Don’t Think Twice Movie Review
According to DON’T THINK TWICE there are three rules to improv:
1. Say Yes
2. It’s all about the group
3. Don’t Think
This becomes a sacred code when you put yourself in front of an audience without a script nearly every night. The people you work with are massively important and the trust and vulnerability that each one puts into one another is a friendship that extends past the stage. Blending humor with drama, DON’T THINK TWICE effectively deals with relatable and complex emotional responses of overwhelming support and jealousy.
A small improvisational comedy troupe in the vain of Second City called The Commune are constantly working on their passion. Their day jobs include handing out food samples, a delivery boy, a hostess, an improv teacher, and even one who is living off the wealth of her parents. Clearly they are not in it for the money. But they would like their big break. When one of them finally gets asked to join a popular Saturday Night Live type comedy hour, the realization that they may not all make it after all begins to set in.
The six players are: Jack (Keegan-Michael Key – Key and Peele), Samantha (Gillian Jacobs – Community), Miles (Mike Birbiglia – Sleepwalk With Me), Allison (Kate Micucci – Garfunkel and Oates), Lindsay (Tami Sagher – Inside Amy Schumer), Bill (Chris Gerhard – Broad City). These actors all have comedic backgrounds, which gives the picture and characters a far more authentic life. They understand these people and so does the audience.
In 2012, stand up comic turned writer/director/actor Mike Birbiglia received some critical accolades for his first feature film, SLEEPWALK WITH ME, based on his personal life and standup material. I actually prefer this second effort, which proves the comedian has a perceptive eye at observing untapped areas within relationships. He has a far more practical approach that everyone can relate to, perhaps not professionally, but definitely emotionally. These friends are kind and honest even when teasing one about his dying father. Like best friends and family, they will be forgiven for their shortcomings.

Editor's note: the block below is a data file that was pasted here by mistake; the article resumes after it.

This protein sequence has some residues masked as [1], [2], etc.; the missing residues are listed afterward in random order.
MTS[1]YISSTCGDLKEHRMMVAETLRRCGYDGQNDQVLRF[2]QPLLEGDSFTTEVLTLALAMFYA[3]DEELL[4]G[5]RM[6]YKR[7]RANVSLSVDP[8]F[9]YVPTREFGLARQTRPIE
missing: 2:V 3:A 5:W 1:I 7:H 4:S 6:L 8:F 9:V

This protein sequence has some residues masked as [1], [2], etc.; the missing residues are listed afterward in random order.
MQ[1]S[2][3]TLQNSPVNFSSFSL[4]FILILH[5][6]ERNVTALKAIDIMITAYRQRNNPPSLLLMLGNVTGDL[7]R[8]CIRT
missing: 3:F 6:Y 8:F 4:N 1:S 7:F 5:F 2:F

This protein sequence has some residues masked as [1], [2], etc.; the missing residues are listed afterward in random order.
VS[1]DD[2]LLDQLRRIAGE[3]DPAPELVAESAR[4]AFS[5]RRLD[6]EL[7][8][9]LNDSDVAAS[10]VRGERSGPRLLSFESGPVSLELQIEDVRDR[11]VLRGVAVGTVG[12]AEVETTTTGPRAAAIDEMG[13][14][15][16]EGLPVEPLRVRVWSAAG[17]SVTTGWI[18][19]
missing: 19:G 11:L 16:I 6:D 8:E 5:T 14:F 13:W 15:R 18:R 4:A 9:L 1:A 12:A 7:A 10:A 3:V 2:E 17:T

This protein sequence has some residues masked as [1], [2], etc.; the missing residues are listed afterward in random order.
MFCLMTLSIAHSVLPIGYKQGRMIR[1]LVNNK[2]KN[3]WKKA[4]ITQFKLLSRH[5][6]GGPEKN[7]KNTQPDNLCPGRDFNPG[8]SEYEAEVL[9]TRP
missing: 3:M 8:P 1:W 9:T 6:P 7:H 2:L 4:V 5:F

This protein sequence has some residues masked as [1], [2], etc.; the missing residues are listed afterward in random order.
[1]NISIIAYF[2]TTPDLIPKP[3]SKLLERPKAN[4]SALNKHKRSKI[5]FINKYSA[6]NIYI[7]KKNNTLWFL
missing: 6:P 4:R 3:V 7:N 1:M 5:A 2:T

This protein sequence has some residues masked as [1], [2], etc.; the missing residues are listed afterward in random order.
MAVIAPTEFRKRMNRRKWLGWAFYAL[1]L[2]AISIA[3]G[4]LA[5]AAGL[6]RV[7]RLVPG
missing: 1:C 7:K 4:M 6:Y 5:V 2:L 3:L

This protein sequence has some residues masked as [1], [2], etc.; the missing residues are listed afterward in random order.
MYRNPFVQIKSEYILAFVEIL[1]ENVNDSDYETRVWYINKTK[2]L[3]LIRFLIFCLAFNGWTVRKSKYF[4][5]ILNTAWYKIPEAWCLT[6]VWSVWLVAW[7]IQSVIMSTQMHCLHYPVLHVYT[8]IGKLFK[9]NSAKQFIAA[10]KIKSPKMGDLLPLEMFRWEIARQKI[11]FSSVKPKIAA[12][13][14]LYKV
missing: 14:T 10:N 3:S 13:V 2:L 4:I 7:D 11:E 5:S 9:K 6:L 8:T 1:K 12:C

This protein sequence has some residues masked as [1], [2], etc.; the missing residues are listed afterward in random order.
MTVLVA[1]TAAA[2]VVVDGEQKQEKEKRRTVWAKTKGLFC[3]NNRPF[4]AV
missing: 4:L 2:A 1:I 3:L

The film received an R-rating for language. A perplexing rating that Birbiglia recently brought to attention after the extremely violent and sexual SUICIDE SQUAD was given a PG-13. While I believe the mild R is justified for this independent film that will struggle to find a large audience, I think Birbiglia has an extremely valid point on the lack of rating for the financially backed superhero blockbuster.
As a fan of stand-up comedy and improvisation, I may have enjoyed DON’T THINK TWICE more than most. But its observation on passion, sacrifice, love, kindness, humor, and jealousy make it universal. Two friends wanting the same thing but only one can get it can be seen as early as 2-years old and in as big a stage as reaching for gold in the Olympics. While the three rules might be important when on stage, they are not always practical in life. DON’T THINK TWICE doesn’t hit every note properly or fully, but it is perceptive in its focus. Observant and playful, DON’T THINK TWICE is one of the best films of the year.